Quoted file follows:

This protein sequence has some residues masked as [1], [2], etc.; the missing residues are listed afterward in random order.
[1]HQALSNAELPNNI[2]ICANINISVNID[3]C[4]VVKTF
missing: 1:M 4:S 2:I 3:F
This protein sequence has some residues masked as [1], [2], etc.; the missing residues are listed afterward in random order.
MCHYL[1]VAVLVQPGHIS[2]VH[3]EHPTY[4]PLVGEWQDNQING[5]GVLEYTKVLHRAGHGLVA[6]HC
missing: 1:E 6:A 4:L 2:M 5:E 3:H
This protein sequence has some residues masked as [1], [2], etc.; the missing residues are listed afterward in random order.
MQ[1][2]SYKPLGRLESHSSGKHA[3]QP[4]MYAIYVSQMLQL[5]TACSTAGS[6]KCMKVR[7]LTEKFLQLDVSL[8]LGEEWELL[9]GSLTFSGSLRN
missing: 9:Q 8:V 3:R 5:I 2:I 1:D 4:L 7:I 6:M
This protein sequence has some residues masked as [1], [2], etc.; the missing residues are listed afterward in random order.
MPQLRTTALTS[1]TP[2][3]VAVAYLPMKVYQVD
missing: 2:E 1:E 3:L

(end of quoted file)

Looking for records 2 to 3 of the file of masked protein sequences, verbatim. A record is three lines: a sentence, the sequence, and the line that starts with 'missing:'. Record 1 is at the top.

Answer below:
This protein sequence has some residues masked as [1], [2], etc.; the missing residues are listed afterward in random order.
MCHYL[1]VAVLVQPGHIS[2]VH[3]EHPTY[4]PLVGEWQDNQING[5]GVLEYTKVLHRAGHGLVA[6]HC
missing: 1:E 6:A 4:L 2:M 5:E 3:H
This protein sequence has some residues masked as [1], [2], etc.; the missing residues are listed afterward in random order.
MQ[1][2]SYKPLGRLESHSSGKHA[3]QP[4]MYAIYVSQMLQL[5]TACSTAGS[6]KCMKVR[7]LTEKFLQLDVSL[8]LGEEWELL[9]GSLTFSGSLRN
missing: 9:Q 8:V 3:R 5:I 2:I 1:D 4:L 7:I 6:M